Back to the Arduino Starter Kit now… the book is cool. Makes me wonder if in 10 years, will they be rare like the Heathkit instruction books?
At the end of the video tutorials that go along with the kit, Massimo always says “Arduino is YOU”. So apparently I am a crazy robot builder with an unorganized desk then:
Thank you RS Components for the Arduino Starter Kit. It was really nice to use it to build another robot. They have videos of Massimo explaining the projects and such over here. Everyone should check it out and let their imagination run with it! Maybe even build a sibling to ‘Weird Eye Robot’, haha.
Arduino is YOU! Weird eyebrow robot is CREEPIN’! -)
Also, if you noticed all of the wire, I finally used up the last of my yellow wire, and heat shrink. So right now I don’t have any stranded wire, and I’m running low on the solid core wire. If any of you readers know anyone out there who can donate a spool of wire, and some heat shrink, please let me know! Any help is really appreciated! Thanks!
Today was the final day of building everything before all of our supplies and junk goes away. I can’t believe it is almost the end, and the robot has become very built over the past few days, but it still is not exactly how I want it.
I started off by doing some wiring! Found some yellow LEDs for the eyes, and Niklas is lending me his IR sensor!
Here is how the robot face looks with the LEDs and sensor on it. Its antennas are ends of serial cables!
The LEDs are mounted through the back of the face plate:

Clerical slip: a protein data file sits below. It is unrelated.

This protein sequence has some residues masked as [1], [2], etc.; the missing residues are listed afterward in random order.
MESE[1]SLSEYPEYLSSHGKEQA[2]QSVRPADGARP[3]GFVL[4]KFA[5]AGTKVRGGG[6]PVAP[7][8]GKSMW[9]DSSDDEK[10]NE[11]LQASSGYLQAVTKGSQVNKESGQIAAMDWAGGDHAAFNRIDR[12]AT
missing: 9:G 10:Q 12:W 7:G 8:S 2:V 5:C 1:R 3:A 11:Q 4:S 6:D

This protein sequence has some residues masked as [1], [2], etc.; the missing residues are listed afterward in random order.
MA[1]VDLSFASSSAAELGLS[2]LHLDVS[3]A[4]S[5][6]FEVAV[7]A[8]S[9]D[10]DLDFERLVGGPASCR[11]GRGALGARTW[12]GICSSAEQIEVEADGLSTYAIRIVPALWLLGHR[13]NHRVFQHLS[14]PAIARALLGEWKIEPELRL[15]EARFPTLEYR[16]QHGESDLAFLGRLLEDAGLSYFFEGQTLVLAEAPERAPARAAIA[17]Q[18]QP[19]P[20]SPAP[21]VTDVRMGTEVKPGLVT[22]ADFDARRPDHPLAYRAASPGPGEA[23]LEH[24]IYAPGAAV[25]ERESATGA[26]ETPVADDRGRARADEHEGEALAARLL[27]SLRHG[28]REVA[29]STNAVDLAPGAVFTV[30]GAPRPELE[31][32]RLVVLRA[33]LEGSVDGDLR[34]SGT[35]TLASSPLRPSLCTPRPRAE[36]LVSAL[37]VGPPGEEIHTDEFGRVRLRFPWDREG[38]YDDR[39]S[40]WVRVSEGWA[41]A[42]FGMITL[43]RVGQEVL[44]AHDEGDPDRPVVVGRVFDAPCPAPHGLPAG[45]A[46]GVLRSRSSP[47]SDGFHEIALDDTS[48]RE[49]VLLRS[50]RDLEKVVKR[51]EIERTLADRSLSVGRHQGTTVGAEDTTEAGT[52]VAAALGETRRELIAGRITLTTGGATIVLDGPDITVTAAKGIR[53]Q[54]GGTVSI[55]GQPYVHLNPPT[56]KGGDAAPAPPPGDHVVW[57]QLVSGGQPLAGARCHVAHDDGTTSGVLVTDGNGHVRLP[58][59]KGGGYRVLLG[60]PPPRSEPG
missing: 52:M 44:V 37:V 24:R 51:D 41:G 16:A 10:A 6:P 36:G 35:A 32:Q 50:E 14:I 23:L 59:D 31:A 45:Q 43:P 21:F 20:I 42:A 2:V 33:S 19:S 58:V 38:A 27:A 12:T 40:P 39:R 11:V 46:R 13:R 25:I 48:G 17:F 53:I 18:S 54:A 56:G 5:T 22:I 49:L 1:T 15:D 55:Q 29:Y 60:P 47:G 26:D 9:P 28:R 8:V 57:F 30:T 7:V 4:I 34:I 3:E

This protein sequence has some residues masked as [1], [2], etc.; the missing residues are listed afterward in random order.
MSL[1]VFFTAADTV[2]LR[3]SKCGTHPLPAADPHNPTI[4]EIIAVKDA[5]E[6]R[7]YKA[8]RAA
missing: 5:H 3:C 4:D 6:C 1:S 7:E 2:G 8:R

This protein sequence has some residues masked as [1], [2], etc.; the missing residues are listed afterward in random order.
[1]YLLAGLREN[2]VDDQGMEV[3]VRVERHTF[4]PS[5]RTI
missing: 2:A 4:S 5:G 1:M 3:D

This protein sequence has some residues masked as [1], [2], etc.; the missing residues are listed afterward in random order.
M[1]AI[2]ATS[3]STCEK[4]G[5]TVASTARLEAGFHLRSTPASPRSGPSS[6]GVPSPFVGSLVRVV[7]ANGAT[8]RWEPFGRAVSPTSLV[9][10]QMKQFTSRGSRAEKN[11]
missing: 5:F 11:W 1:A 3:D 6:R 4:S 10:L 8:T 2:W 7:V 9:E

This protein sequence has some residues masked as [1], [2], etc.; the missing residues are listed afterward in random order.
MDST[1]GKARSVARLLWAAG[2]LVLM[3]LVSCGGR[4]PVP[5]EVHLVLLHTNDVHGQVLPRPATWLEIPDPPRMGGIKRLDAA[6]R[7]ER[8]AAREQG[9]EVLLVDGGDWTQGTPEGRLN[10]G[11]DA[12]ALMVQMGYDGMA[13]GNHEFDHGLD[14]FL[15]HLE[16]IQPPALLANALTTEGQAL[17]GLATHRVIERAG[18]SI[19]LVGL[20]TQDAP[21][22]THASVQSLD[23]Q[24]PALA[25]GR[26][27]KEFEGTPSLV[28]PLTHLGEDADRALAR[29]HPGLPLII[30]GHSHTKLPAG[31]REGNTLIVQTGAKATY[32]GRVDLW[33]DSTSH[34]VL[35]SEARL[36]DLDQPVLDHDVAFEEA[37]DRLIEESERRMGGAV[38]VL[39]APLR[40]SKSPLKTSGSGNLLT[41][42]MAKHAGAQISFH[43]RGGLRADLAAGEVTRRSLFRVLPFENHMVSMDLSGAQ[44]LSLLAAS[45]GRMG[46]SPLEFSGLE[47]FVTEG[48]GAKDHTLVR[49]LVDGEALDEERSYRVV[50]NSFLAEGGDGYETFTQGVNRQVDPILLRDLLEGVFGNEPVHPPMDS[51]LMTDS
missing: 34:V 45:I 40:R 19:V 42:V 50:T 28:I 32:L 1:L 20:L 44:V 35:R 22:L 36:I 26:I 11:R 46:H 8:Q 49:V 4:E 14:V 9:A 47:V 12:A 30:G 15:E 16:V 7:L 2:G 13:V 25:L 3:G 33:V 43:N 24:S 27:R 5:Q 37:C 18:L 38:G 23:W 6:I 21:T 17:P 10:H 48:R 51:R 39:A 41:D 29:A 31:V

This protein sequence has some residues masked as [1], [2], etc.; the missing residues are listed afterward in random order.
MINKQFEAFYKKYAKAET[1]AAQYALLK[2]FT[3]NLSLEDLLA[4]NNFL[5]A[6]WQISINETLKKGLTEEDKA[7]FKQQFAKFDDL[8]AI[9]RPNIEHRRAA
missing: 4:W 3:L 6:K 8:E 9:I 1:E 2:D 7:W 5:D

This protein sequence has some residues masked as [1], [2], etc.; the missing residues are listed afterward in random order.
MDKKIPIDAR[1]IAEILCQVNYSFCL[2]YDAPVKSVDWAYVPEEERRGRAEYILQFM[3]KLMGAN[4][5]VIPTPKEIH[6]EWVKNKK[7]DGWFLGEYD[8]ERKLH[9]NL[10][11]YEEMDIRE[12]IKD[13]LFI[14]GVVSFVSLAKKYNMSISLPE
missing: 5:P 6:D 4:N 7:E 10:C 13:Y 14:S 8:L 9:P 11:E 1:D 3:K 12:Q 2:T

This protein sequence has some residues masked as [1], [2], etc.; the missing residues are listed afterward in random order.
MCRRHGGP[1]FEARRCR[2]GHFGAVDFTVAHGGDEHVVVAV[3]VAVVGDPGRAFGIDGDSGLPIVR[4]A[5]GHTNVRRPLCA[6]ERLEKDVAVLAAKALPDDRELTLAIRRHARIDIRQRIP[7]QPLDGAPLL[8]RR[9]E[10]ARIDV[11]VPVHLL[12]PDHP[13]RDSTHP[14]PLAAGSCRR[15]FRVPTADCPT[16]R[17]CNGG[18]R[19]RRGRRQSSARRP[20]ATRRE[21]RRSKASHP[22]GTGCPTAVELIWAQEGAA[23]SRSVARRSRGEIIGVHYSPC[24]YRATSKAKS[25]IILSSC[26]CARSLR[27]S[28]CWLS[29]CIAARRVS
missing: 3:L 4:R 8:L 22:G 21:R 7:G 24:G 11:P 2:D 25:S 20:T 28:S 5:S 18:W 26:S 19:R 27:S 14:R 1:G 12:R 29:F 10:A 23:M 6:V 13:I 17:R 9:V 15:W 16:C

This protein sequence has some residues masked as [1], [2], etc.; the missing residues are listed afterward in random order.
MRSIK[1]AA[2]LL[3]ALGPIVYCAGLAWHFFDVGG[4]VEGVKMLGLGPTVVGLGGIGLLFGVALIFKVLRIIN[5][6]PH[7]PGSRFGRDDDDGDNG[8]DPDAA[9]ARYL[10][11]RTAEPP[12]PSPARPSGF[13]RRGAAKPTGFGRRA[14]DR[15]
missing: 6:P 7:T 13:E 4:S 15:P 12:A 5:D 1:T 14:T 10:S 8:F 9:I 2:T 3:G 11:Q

Sometime before making the arms, I sent a tweet out for name suggestions. @Kiteaton had a wonderful suggestion- “SCRUMBLEFLIT”, and it just sounds so perfect for this robot. It sounds like “what on earth is going on!” in robot language.
Here are the arms mounted on the stepper motors thanks to much hot glue!
The hand is made out of copper wire, with lots of solder, and the keys say “ROBOT”!
Inside of this can there are screws, to try to make noise. I chose Orange C plus for this because it is tasty and sounds like the programming language, C++.
Took some time to visit the place where I will be showing off SCRUMBLEFLIT, the town hall! It is a pretty decent town hall!
Afterwards I went back and worked with the LEDs for a bit. They are interesting because they cast light along the edge of the circle in the doorknob.
I created a blink that seems believable. I do it by quickly (but not too quickly) fading the LEDs to a low light, to signify the eyelid closing, then it jumps back to bright light, to signify the eye open. Blinking on robots is tricky, because if you don’t do it properly, it looks like as if it is glitching out.
After this, I was working on the arms again. Everything was going fine, the arms were moving, then everything stopped. The power supply wasn’t on anymore. As Niklas later taught me, what might have happened is an exposed wire might have touched the outside casing of the supply, making it go into shutdown mode. Apparently power supplies are really dangerous and can explode a lot. Hopefully it doesn’t make SCRUMBLEFLIT explode!
Anyway, I sort of got it working again a little while later, but the problem now is that it takes ages for the stepper motors to “warm up”. What happens is that everything is plugged in and working, but the steppers aren’t moving. However, if I take the power out of the steppers and plug it back in, you can hear and see it react to the voltage, but it doesn’t keep moving. This has happened before in the previous days, still unsure about what is causing it though. It usually goes away by itself, but when it doesn’t, it is really annoying.
We will see what happens tomorrow. I have to wake up early and move my robot from one place to another since it is in the studio right now, so hopefully it isn’t raining then! Tomorrow will have a lot of explaining about what the robot COULD have done and what it SHOULD do. I enjoy talking about robotics nevertheless though.
Everyone’s projects are absolutely stunning! We created so much in a short amount of time, with unplanned materials. Creativity has some amazing super powers!